Savannah Feed the Hungry (a local charitable organization) is hosting various events to celebrate the life and legacy of the Rev. Dr. Martin Luther King Jr. just in time for his birthday and national observance holiday.
They are inviting the public to join in the celebration and learn about Dr. King and his family.
Feed the Hungry was founded by Georgia State Representative Carl Gilliard and his family.
Gilliard is close to the King family and has even worked closely with Isaac Farris, King’s nephew, on different projects.
Gilliard has spent much of his life working to fighting for equality and economic development for the working poor.
On Saturday, Jan. 15 at 3 p.m. in the Saannah Civic Center Ballroom will be a banquet in honor of Dr. Naomi King, the sister-in-law of Dr. King. There will also be a screening of the documentary “Rev. A.D. King Brother to the Dreamer.”
A.D. King’s life, contributions to the civil rights movement and his death 15 months after his brother’s assassination are the focus of the documentary.
“This is a powerful documentary about the brother of Rev. Dr. Martin Luther King Jr. who was found dead a year later in a swimming pool. It’s a powerful narrative that focuses on his death believed not to be an accident,” said Gilliard.
The widow of A.D. King, Dr. Naomi King will be in attendance for this special screening. This screening is free and open to the public but people will have to RSVP online.
There will also be a private screening of the new documentary from Gilliard called “The Power of the Pen” on Saturday, Jan. 16 but the public will be able to watch it streaming online.
This documentary focuses on the origin of Georgia’s citizen’s arrest law and how it was repealed. It focuses on the worldwide interest that was sparked after the killing of Ahmaud Arbery.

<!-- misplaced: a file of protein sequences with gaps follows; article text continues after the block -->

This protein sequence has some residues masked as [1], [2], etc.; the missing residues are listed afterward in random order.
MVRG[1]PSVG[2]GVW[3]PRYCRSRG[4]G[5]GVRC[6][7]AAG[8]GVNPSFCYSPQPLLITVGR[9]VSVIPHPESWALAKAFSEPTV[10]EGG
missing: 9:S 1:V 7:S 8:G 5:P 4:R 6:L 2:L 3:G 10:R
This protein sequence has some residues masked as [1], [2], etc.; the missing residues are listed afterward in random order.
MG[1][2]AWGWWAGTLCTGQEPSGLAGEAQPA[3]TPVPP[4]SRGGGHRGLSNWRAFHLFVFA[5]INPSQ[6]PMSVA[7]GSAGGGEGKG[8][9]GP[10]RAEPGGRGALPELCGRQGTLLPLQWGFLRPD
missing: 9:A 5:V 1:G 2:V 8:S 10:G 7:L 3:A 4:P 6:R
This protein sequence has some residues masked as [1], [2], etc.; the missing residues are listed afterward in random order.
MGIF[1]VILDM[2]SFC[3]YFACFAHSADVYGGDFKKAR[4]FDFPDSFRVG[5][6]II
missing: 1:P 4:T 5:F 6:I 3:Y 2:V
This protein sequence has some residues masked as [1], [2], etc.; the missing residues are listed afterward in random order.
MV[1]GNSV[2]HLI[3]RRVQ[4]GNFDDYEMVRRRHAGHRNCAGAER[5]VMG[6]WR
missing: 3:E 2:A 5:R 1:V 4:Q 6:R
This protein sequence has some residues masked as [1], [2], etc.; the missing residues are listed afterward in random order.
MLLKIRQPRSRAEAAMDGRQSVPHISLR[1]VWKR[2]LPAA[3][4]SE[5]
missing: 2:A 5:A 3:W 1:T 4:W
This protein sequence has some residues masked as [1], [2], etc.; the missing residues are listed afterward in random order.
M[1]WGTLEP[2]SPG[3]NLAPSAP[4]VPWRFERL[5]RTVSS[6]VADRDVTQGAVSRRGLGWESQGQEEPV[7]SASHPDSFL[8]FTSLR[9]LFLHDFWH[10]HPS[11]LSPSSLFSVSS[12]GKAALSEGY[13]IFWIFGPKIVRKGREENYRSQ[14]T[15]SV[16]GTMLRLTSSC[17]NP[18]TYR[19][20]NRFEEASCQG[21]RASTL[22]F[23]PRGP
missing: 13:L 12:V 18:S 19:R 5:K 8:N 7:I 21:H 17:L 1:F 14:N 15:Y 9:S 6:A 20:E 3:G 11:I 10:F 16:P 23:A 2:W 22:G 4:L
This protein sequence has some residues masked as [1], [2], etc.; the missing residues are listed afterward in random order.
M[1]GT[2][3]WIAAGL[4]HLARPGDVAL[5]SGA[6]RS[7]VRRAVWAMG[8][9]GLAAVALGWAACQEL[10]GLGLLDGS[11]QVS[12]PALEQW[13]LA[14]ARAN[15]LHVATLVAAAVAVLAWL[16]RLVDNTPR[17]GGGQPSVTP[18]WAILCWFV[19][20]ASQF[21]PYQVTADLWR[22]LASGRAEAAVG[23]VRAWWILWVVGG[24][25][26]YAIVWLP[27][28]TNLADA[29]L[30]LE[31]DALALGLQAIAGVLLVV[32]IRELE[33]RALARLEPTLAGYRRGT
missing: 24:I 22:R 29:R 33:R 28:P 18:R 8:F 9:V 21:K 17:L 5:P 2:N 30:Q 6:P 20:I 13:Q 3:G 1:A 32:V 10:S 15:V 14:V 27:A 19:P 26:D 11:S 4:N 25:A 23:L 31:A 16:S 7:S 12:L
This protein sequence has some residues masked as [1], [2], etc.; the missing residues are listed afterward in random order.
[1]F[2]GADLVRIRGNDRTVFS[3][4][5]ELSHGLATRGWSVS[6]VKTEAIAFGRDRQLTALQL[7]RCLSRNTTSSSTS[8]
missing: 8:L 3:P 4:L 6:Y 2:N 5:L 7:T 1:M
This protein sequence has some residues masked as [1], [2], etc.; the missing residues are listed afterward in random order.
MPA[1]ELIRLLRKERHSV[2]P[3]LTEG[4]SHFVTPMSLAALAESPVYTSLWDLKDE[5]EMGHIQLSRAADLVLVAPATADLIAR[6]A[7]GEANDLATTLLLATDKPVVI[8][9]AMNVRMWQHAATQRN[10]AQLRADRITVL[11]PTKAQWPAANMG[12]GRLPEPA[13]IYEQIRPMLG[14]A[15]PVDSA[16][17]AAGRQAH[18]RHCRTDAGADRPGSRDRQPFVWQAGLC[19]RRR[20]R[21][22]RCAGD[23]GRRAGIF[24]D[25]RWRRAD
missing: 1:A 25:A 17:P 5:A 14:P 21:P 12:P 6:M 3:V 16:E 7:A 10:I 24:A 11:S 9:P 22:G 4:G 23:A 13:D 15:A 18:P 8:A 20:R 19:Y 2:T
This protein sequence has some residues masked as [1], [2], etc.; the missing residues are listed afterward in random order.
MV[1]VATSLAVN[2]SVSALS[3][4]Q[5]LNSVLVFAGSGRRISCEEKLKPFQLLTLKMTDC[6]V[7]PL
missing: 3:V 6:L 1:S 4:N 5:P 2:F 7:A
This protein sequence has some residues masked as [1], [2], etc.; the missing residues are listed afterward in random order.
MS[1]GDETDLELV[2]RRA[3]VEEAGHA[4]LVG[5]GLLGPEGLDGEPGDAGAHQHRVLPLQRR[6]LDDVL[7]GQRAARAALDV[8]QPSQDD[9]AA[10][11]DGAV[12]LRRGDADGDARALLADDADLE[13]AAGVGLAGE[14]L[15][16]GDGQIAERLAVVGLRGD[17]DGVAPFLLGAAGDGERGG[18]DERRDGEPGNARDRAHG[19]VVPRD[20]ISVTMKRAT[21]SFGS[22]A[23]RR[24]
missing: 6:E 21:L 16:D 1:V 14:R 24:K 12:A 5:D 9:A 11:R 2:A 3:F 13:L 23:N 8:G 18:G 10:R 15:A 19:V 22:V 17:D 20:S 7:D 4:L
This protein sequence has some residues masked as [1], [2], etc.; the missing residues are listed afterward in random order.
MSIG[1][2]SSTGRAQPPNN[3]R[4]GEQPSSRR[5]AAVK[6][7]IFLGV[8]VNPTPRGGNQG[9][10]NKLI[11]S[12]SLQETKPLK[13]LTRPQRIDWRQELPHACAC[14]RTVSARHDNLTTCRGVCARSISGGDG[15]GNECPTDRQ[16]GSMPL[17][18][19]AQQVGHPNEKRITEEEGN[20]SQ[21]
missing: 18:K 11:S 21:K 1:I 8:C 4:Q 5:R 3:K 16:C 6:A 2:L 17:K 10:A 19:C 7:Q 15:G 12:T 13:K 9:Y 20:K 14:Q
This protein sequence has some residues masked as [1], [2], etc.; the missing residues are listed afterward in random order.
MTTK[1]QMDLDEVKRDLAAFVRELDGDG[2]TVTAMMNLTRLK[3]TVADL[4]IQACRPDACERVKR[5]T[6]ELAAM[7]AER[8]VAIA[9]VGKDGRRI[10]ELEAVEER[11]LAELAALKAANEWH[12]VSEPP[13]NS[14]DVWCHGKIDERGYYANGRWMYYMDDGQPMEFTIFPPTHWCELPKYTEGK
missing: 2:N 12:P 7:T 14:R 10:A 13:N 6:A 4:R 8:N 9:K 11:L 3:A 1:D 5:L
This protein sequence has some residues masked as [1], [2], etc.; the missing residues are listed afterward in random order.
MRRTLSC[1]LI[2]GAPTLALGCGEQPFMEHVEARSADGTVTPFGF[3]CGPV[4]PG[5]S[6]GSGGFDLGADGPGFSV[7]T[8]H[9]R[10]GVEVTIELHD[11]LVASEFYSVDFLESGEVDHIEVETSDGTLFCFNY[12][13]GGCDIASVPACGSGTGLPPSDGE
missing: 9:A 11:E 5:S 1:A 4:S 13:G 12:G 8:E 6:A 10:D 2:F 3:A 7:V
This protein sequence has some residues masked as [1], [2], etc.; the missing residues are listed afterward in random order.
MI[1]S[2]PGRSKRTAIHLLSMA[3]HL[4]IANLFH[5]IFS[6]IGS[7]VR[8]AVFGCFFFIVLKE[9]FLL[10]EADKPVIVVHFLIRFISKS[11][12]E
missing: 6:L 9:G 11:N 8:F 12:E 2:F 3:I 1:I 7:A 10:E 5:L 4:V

“In 1863, the law was made right after reconstruction to essentially lynch people legally. That was the first thing that came out of their mouth in Brunswick (in the Ahmad Arbury case) that this was a citizen’s arrest, hoping that that would justify the murder of Arbery,” said Gilliard.
Gilliard was the co-sponsor of House Bill 479 and led the charge to get the Citizen’s Arrest law overhauled.
Different legislators from both parties were involved in the process and this work was spotlighted at the Geneva Convention and inspired legislation in New York and South Carolina.
“I was in the General Assembly in Atlanta and remember seeing people marching and demonstrating outside of the Capitol and I decided to use the power of legislation to find a way to do somethng about this law,” said Gilliard.
Governor Kemp signed the bill on May 10, 2021 that repealed and replaced Georgia’s citizen’s arrest law.
On King’s holiday, Monday, Jan. 17 is the 13th annual MLK Community Dinner at the Frank Callen Boys and Girls Club.
Also on this day audiences can enjoy the documentary “The Last Days of King” by Gilliard. This is a radio (audio) documentary that focuses on the moments of King’s life days before he was assassinated.
“Dr. King knew his life was in danger and this powerful documentary shows that. It also gives insight into ‘I’ve Been to the Mountaintop’ which would be his last speech,” said Gilliard.
In “I’ve Been to the Mountaintop” King calls for unity, economic actions, boycotts, and nonviolent protest, while challenging the United States to live up to its ideals.
King even refers to threats against his life and uses language that foreshadowed his impending death, but reasserting that he was not afraid to die.
A day later King was killed. The documentary features interviews from several members of Dr. King’s family and staff and shows how the man and the movement made such a tremendous difference in the country.
The documentary will air on ESPN Coastal radio stations. Magic 103.9 FM and E93 FM.
For more information about any of the documentary presentations or to learn more, visit savannahfeedthehungry.net.